For many people, the inflation rate is a number that is often difficult to grasp.

The Federal Statistical Office assumes around ten percent for September, in August it was 7.9 percent.

But what exactly does this number mean in everyday life?

At the latest when the cashier suddenly mentions a significantly higher amount than usual when doing the weekly shopping or when the bill for electricity and gas arrives, it is clear: the high prices hit our wallets and savings accounts and get on our nerves enormously.

Sarah Huemer

Editor in the "Value" department of the Frankfurter Allgemeine Sunday newspaper.

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But it doesn't hit everyone the same way.

After all, the inflation rate is based on an average basket of goods, from which each individual's consumption deviates.

Most of the income usually comes from housing.

Food, energy and fuel usually make up a smaller proportion.

However, prices in these categories have risen so sharply in recent months that they are the main contributors to individual inflation.

The two economists Silke Tober and Sebastian Dullien from the Institute for Macroeconomics and Business Cycle Research (IMK) of the Hans Böckler Foundation deal with how high the price increases are for different households.

Every month they publish an inflation monitor and show in detail how high the inflation rates are for different types of people such as families or single people, most recently for the inflation data from August 2022. For the FAS, the institute also calculated how much the expenditure in euros compares have increased compared to the previous year.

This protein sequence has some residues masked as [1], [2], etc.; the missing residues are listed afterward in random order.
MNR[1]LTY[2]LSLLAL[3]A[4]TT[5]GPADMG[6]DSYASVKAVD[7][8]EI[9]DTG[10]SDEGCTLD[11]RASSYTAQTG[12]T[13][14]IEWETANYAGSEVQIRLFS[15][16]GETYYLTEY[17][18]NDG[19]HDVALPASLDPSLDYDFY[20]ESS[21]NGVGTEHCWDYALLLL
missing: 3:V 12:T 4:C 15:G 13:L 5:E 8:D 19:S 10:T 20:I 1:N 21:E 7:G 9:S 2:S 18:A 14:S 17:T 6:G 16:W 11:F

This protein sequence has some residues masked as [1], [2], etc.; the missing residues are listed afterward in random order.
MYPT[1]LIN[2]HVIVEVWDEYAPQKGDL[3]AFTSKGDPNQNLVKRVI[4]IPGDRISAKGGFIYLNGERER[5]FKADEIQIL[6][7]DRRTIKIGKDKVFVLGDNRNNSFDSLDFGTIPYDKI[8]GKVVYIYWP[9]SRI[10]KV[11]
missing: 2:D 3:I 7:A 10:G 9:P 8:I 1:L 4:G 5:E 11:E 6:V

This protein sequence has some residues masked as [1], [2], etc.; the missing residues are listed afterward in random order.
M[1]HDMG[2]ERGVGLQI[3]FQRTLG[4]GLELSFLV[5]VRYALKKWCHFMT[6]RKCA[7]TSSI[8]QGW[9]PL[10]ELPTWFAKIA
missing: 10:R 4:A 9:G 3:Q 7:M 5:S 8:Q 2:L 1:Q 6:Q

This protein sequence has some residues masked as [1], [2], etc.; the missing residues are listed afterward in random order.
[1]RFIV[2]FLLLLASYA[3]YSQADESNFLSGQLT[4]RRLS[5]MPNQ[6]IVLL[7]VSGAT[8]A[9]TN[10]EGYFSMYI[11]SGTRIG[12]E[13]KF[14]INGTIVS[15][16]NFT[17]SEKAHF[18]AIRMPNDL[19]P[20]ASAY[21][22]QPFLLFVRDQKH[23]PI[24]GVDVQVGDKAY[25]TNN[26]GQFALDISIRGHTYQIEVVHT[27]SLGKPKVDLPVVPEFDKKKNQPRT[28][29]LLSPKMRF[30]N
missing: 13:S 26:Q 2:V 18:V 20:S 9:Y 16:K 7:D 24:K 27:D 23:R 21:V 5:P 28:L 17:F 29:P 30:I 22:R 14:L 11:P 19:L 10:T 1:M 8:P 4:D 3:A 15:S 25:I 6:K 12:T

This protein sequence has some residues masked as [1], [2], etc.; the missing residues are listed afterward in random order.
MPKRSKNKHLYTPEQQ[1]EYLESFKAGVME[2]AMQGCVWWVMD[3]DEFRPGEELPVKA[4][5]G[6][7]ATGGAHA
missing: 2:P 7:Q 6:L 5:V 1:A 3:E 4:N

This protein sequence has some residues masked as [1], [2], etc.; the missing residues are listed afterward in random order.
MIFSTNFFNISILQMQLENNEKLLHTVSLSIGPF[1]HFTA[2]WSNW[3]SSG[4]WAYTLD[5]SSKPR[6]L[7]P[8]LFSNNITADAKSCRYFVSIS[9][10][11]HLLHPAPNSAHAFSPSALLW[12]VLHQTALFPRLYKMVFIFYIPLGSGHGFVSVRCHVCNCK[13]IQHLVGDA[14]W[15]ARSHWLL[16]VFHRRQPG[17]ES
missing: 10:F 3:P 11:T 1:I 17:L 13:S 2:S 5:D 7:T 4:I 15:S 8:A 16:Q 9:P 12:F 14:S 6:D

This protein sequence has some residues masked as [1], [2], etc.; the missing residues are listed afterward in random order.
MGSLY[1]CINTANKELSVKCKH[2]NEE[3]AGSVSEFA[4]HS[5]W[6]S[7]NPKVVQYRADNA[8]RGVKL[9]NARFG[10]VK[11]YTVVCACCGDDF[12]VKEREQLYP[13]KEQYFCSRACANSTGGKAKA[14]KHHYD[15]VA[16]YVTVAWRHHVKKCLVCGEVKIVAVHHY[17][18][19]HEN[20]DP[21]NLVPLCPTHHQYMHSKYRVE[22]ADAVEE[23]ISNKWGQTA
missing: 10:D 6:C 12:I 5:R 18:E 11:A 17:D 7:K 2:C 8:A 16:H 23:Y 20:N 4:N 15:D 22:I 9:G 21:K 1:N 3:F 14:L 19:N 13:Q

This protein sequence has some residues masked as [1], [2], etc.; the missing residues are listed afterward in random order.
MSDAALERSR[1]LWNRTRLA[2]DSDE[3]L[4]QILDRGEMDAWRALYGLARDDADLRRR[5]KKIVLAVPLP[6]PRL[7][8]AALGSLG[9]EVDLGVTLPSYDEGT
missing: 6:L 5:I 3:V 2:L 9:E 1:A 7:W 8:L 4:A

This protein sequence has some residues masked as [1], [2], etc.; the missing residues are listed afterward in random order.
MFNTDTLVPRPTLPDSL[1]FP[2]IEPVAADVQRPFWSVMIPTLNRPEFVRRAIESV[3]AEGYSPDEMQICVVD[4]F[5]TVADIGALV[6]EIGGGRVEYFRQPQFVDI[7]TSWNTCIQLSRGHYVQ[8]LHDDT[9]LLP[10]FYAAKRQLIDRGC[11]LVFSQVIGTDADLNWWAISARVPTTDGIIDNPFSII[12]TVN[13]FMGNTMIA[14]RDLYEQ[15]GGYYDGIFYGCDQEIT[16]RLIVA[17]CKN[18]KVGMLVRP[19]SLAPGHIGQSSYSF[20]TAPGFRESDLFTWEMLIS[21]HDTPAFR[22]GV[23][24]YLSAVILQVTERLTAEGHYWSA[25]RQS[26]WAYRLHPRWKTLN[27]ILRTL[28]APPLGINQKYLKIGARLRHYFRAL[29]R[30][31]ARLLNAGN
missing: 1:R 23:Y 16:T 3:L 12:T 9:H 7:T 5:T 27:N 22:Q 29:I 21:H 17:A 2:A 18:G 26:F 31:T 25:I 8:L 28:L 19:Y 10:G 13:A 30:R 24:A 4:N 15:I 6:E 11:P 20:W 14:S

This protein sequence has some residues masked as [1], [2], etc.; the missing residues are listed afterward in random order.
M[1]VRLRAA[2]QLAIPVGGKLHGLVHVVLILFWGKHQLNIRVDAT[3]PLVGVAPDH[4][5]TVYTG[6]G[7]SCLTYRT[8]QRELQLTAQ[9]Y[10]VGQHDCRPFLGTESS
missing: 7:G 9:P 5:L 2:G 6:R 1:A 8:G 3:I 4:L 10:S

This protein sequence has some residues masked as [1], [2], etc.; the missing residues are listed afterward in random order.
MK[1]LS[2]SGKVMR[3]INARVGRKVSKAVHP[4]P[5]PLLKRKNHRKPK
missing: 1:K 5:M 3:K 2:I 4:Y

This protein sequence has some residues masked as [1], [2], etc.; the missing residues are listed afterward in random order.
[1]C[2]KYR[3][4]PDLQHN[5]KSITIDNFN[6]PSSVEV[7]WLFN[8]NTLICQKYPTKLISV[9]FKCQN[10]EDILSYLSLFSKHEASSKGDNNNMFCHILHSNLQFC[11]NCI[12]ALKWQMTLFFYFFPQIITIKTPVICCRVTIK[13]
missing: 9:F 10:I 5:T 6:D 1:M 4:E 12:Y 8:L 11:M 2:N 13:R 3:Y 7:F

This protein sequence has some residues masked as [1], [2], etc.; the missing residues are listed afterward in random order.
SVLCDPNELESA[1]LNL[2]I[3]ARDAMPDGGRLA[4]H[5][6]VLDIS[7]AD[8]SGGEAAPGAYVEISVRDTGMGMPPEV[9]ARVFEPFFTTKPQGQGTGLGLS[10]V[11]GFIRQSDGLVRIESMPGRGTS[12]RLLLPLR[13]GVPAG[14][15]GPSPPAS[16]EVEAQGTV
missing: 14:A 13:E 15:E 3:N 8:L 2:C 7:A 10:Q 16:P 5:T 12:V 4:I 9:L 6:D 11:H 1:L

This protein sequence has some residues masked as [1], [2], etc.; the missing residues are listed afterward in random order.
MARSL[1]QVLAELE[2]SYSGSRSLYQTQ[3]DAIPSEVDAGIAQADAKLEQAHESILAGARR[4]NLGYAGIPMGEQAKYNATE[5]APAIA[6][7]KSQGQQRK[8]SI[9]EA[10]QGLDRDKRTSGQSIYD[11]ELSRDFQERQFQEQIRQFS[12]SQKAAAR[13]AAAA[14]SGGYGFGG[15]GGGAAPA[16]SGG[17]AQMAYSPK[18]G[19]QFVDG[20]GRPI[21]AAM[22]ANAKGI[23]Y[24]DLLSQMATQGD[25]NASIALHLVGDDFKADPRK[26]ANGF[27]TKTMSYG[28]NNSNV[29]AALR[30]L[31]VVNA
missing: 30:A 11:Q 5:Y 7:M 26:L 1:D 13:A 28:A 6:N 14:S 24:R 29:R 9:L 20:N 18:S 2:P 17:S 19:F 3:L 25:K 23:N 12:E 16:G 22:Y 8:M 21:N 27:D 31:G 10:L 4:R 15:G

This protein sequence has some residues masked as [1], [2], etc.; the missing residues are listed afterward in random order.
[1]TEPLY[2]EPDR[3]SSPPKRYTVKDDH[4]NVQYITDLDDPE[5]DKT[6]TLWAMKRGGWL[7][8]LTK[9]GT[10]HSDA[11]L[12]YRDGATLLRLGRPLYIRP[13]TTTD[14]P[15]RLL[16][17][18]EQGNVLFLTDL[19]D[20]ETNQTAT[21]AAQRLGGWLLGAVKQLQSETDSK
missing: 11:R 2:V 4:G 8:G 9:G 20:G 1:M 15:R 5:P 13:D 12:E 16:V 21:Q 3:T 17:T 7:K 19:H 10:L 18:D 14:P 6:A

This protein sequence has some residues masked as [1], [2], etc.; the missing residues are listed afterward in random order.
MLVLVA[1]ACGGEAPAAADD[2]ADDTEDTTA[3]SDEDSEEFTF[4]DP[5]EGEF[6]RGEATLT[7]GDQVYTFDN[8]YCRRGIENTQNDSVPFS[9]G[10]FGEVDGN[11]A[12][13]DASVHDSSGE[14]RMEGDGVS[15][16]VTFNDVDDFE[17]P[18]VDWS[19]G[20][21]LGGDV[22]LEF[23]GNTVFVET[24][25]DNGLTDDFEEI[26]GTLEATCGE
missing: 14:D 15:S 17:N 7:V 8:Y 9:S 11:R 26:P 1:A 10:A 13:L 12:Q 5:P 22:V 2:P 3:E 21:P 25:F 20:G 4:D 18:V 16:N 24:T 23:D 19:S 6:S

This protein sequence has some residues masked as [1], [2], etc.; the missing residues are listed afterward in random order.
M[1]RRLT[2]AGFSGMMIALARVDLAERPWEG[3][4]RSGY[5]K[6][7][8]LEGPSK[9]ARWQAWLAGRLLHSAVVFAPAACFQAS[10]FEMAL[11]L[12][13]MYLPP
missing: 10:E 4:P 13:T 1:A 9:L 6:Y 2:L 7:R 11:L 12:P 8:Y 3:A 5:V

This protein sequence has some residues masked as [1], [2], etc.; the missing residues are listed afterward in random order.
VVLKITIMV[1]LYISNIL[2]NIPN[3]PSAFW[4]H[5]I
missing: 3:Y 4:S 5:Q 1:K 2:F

The numbers provide a helpful guideline for how much more expensive everyday life has become for each individual.

The focus is on the food, fuel and household energy categories.

A possible cap on the prices of electricity and gas, as recently announced by the federal government, is not included here.

living alone

In Germany, people living alone typically earn between 1,500 and 2,000 euros net (for experts: measured as a median household).

Singles have to spend 91 euros more per month on food, fuel and energy compared to August 2021. This amount breaks down as follows: Spending on food has increased by 31 euros.

For fuel it is 9 euros more - although it should be noted that the tank discount was still valid in August.

For September, this burden could have increased.

Exact data on this will only be available in a few weeks.

The highest level of additional expenditure is in the case of energy.

Here, single people pay 51 euros more per month.

The analysis shows that those who have oil heating in particular have to dig much deeper into their pockets and now pay 62 euros more for the entire house energy.

For those with gas heating, which affects around half of all households in Germany, the increase is slightly lower at 42 euros.

Because they still benefit from contracts with lower prices from the previous year.